Dizzy with desire for fine wine but disorientated by the ever-changing prices of Bordeaux?
Burgundy is an excellent choice if you want dazzling wines but with a little more stability when it comes to prices. With challenging growing conditions and yields down - in some cases by almost half - patience and shopping around for the best quality versus price ratio is key.
Despite an economic slowdown in China last year, the country's ardour for fine wine continues and perennial favourite Bordeaux is facing increasing competition for space on collector’s tables from Burgundy.
Among those in highest demand by disciples of Burgundy are grands crus Chambertin, Musigny and Romanee St Vivant and all wines by Domaine de la Romanée-Conti. The top premier crus are also attracting a strong following in new markets. One for Valentine’s Day is Chambolle "Amoureuses" which means "the lovers". The premier crus offer close to grand cru quality at a more affordable price. Top whites include Batard and Chevalier Montrachet.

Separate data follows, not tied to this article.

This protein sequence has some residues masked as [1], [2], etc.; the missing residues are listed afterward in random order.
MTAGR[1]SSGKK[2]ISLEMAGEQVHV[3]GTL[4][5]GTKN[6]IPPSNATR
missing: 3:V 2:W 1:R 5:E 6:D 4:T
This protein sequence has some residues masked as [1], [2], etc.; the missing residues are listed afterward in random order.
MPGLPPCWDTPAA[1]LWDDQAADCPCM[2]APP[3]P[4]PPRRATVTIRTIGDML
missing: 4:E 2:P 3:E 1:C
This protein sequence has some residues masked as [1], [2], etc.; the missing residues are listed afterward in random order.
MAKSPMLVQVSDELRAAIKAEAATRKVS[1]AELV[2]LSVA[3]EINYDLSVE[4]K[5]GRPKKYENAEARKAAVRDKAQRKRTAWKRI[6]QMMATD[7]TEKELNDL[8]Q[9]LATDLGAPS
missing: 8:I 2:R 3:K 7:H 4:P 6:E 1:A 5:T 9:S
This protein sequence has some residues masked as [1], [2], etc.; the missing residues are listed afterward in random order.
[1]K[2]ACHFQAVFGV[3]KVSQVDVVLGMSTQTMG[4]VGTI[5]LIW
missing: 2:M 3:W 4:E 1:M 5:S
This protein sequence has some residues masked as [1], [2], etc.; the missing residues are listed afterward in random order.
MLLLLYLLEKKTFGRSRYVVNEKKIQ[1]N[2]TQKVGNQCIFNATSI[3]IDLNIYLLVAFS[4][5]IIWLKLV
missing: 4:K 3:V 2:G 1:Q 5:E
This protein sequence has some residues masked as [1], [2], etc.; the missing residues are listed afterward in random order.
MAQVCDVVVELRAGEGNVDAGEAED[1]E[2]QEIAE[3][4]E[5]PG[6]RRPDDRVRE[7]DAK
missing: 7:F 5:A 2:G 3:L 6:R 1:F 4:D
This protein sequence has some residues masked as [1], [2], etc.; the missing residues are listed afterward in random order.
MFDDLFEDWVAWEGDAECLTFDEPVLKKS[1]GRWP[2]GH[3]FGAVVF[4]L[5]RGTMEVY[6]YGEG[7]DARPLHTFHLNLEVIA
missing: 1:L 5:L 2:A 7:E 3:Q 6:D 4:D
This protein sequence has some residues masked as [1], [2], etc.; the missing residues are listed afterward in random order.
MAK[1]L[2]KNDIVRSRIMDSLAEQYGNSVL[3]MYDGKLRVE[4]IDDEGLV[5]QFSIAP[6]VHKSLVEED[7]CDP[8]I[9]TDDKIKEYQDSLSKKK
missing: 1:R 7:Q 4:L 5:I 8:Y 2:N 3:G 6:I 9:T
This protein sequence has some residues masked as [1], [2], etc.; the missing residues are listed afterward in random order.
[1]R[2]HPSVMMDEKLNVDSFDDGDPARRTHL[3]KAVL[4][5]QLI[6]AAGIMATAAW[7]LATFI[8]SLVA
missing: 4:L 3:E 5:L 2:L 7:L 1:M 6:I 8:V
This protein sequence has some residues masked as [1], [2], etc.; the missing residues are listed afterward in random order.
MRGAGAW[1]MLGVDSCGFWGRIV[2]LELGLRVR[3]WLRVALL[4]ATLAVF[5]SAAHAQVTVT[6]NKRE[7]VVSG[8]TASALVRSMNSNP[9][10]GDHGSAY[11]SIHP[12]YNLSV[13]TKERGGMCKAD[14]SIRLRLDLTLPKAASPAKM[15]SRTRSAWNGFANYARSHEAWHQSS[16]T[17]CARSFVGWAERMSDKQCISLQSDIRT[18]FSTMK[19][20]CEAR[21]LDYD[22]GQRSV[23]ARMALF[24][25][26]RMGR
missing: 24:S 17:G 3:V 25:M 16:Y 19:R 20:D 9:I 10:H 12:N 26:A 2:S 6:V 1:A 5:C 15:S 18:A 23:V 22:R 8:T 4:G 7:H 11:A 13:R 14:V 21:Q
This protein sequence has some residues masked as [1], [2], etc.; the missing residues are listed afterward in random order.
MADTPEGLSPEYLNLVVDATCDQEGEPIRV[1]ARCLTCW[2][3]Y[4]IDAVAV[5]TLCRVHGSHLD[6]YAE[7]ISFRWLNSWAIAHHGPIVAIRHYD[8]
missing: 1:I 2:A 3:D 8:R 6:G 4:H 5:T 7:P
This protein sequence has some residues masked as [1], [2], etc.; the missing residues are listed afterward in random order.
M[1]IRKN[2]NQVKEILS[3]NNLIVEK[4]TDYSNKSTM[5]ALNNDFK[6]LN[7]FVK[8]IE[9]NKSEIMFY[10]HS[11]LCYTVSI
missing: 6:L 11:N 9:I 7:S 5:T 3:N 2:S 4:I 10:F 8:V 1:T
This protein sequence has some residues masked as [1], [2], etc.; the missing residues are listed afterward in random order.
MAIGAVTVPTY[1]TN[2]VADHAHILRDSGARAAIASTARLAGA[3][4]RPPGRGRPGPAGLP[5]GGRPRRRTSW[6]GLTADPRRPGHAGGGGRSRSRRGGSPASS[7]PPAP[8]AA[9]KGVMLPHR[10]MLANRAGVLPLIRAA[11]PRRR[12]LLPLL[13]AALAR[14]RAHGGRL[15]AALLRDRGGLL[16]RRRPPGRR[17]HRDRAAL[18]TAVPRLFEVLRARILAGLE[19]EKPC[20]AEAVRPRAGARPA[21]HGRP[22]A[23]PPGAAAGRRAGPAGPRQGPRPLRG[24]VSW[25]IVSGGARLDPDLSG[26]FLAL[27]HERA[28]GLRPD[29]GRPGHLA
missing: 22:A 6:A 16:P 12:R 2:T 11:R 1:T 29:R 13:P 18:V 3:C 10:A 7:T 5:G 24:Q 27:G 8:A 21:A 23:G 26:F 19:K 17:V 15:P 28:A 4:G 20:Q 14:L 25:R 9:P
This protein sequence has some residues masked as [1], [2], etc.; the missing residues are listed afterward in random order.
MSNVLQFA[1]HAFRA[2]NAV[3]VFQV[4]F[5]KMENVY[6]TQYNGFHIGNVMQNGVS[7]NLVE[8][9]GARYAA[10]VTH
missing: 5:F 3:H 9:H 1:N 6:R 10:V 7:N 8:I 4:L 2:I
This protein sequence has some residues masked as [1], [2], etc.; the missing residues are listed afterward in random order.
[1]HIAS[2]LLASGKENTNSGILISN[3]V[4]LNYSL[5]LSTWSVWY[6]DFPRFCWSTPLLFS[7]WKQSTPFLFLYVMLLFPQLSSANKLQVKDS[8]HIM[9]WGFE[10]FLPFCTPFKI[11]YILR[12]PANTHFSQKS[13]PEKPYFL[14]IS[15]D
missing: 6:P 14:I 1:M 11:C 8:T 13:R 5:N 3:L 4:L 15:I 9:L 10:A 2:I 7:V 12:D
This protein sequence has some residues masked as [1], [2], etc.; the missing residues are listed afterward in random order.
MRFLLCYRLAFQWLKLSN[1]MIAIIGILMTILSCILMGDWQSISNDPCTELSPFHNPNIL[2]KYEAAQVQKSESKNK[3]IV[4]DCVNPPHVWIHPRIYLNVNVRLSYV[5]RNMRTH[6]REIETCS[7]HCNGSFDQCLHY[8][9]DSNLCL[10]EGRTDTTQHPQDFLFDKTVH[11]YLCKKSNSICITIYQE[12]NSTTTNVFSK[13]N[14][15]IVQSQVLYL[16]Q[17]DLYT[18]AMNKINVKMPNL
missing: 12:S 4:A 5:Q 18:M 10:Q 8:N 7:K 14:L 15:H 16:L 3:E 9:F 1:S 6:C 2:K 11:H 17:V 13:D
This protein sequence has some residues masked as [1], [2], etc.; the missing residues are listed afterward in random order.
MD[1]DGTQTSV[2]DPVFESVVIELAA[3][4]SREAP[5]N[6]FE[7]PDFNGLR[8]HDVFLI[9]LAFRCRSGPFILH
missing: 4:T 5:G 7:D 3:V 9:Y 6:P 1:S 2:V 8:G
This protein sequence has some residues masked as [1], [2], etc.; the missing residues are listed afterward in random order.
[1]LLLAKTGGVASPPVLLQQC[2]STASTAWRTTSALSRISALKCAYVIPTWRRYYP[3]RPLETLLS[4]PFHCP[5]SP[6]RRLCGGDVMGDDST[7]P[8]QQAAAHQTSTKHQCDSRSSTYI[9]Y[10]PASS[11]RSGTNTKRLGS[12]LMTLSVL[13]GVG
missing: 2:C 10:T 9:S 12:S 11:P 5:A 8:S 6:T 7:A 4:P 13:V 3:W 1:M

Meanwhile, it has been reported that Burgundy producers are acquiring land beyond the Cote D'Or. Grower and winemaker Dominique Lafon, Joseph Drouhin and Louis Latour have been busy buying land in the north, with the latter buying land - as far north as Auxois, between Dijon and Chablis.
It is no secret that president of Louis Latour, Louis-Fabrice Latour, wants to produce more Pinot Noir to meet demand for their distinctive red wines.
Increased production of Pinot Noir is the future consideration for some as demand outstrips supply in the third consecutive challenging harvest. A reduction in quantity is sometimes necessary to ensure the quality of the beautiful but notoriously fickle Pinot Noir grape.